Katie Miller

Katie Miller’s images attract us and repel us equally. This double movement is due in large part to the artist’s fastidious painterly style that demands close viewing as well as from afar.

Miller, fascinated by the connotations of what she terms “animal breeding, adornment, love or lust,” creates works that give us access to her susceptibilities as an artist. Sharply attuned to formal nuances whether they are in the realm of color, or shape, or line or subject matter she has explores the arenas of excess, decadence, uncontrolled metamorphosis, and artificiality. She is attentive to aberrations, hybridity, abnormal behavioral psychology, social pathologies, behavioral psychology, and evolutionary biology. She is fascinated by dog shows and child beauty pageants.  Miller is compelled to ask questions about the nature/culture divide as she ponders the ins and outs (and the no-exits) of the nurture/nature debate that centers on differing debates about the socialization process. Towards that end Miller paints with astonishing mimetic exactitude in her new work as she goes about shuffling the natural order in her interrogation of differences, limits, and of the impossible.

Linling Lu

 

The histories of geometric abstraction and quilting collide in these hard edged fabric paintings by Linling Lu.

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Allison Sommers’ Peculiar Creatures

Illustrator Allison Sommers’ paintings are full of creepy crawly creatures, majestic story lines, and surreal narratives set in a world that is not our own.

Design Month: Tanya Aguiniga

Los Angeles-based Tanya Anguiniga’s work belies her upbringing in Tijuana, Mexico with it’s use of textile and color. Her vibrant work often uses materials over existing furniture, forcing the onlooker to reconsider the beauty in these every day objects.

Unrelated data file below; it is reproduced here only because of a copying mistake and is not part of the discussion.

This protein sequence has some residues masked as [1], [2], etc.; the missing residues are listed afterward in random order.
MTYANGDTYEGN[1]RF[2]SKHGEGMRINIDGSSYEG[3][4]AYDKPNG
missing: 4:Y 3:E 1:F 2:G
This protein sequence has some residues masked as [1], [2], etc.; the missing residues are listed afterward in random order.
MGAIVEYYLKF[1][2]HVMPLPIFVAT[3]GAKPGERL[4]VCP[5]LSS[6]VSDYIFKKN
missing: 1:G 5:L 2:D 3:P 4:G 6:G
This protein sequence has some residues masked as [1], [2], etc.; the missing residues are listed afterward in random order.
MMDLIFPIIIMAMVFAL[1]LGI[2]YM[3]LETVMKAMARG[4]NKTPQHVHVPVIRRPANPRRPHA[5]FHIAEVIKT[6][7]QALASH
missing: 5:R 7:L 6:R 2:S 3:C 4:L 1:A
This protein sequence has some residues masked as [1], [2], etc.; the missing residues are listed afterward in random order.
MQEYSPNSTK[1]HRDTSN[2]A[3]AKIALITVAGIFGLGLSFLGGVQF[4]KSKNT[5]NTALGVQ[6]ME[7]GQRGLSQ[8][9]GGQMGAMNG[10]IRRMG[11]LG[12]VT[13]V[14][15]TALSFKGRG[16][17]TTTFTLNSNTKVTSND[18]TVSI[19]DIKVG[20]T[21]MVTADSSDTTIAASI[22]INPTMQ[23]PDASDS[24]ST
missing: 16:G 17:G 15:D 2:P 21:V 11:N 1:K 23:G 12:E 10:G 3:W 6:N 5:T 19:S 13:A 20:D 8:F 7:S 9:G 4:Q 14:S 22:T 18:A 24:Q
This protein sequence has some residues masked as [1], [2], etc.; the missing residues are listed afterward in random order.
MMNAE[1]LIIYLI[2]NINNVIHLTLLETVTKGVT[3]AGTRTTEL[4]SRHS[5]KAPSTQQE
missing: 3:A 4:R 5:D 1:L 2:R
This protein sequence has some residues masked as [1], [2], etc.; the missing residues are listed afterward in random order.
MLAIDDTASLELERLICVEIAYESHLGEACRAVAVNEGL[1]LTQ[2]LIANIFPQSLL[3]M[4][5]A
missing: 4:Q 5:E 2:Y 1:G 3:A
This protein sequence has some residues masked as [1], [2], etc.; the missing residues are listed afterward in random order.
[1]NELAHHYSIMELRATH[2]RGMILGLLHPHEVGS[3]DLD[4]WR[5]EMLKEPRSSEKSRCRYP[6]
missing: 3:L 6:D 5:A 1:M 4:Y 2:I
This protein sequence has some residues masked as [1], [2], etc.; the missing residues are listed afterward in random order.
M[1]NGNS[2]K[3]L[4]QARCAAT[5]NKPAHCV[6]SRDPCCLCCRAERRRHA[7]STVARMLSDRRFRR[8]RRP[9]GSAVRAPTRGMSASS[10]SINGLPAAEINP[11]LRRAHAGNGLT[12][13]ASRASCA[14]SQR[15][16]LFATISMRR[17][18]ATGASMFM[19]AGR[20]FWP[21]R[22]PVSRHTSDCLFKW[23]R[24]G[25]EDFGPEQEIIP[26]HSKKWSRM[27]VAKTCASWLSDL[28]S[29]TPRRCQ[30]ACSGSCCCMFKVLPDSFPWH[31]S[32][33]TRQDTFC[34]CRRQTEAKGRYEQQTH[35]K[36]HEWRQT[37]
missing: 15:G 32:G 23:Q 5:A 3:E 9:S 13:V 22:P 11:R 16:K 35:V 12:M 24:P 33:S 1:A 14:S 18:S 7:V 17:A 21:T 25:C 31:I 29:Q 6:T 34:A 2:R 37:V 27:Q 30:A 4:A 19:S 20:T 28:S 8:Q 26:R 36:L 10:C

KIM KEEVER’s Miniature World

KIM KEEVER’s large-scale photographs are created by meticulously constructing miniature topographies in a 200-gallon tank, which is then filled with water. These dioramas of fictitious environments are brought to life with colored lights and the dispersal of pigment, producing ephemeral atmospheres that he must quickly capture with his large-format camera.

Eli Walker’s Abstract Landscapes

Washed out landscapes on the brink of abstraction by Eli Walker.

Andrew Holmquist

I’m loving the explosive mix of gestural abstraction and slowed  down moments of representation in the work of Chicago painter Andrew Holmquist.

Roman Klonek’s Woodblock Prints

Roman Klonek has a soft spot for old fashioned cartoons, especially east european styled prints that sit somewhere between folk art, pop, and propaganda graphics. In the 90s he studied Graphic Arts in Duesseldorf and discovered a passion for woodblock printing. For the last 10 years he has been creating posters with a wide range of whimsical creatures, mostly half animal/half human, preferential in awkward situations.